Earlier this year, it looked as if Bank of America's plan to spruce up its tarnished public image was having some effect, but that momentum was short-lived. A recent survey once again saw B of A failing miserably in the reputation department, and the rumpus over the bank having directed employees to deliberately scuttle efforts by troubled homeowners to refinance their mortgages isn't adding any polish, either.
When it comes to shooting itself in the figurative foot with the general public, Bank of America just can't seem to help itself. This recent incident, while not as shocking as lying to desperate mortgage customers, showcases how little control B of A seems to have over its impulse to irk and annoy.
Chalk-based graffiti smears should have been ignored
A recent court case in California illustrates this point. The chalk graffiti incident involved a 40-year-old protester, Jeff Olson, who got himself arrested for chalking anti-bank slogans on the sidewalk outside of Bank of America branch locations in San Diego. Olson was brought up on 13 counts of vandalism, each of which carried a fine of $1,000 and a term of one year in jail. This case brought on a wave of support for Olson, whom a jury acquitted earlier this week.
This made Bank of America look bad, not because "Shame on Bank of America" was scrawled on the sidewalk outside its doors, but because the bank apparently contacted the office of the city attorney to push for prosecution. Putting aside the fact that the charge was a stretch -- walkways in any large city certainly sustain contact with worse materials than chalk -- it seemed quite petty. Even the mayor thought it was a ridiculous suit, and a waste of public money.
What was Bank of America thinking?
The case represented another scuffle between the city attorney's office and the mayor, a battle from which B of A should have steered clear. By getting involved, the bank changed its part from ringside observer to participant, and not in a good way.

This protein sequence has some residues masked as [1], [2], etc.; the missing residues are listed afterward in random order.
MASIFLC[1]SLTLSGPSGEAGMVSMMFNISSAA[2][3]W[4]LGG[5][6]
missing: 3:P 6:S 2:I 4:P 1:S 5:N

Bank of America isn't the only big bank to engage in questionable behavior, or commit public relations gaffes. JPMorgan Chase was recently forced to write off about $1.6 billion in a case in which it made pots of money off of greedy officials in Jefferson County, Alabama, while helping to push the county into bankruptcy.
Then, there was a recent faux pas on the part of Wells Fargo , whereby a man undergoing chemotherapy was put through some major inconvenience when he entered a branch in Montebello, California, wearing a surgical mask. He noted that he was only trying to protect his frail immune system against germs, but an employee thought he was a holdup artist dubbed the "Surgical Mask" robber. The man was put through much humiliation and was quite unhappy with Wells Fargo.
At least this story had a happy ending. By way of apology, Wells gave the man a check for $5000 to donate to the charity of his choice.
In Bank of America's case, the sidewalk graffiti incident got blown out of proportion, turning into a free speech issue when a judge prohibited Olson's attorney from using a First Amendment defense, focusing solely on the vandalism issue. The outrage surrounding this case is apparent from this Huffington Post piece, where one commenter muses about whether positive remarks regarding Bank of America would have garnered the same charges.
Now that Olsen has been acquitted, the city attorney and Bank of America look worse than ever. It seems that B of A will never learn, always taking the path to public revilement even when it would be more sensible -- and easier -- to take no action at all. From imposing unpopular debit card fees to actively enforcing unethical behavior, the big bank just can't seem to learn that oftentimes, less is more.
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The article 1 More Reason Bank of America's Name Is Mud originally appeared on Fool.com.Fool contributor Amanda Alix has no position in any stocks mentioned. The Motley Fool recommends Bank of America and Wells Fargo. The Motley Fool owns shares of Bank of America, JPMorgan Chase, and Wells Fargo. Try any of our Foolish newsletter services free for 30 days. We Fools may not all hold the same opinions, but we all believe that considering a diverse range of insights makes us better investors. The Motley Fool has a disclosure policy.
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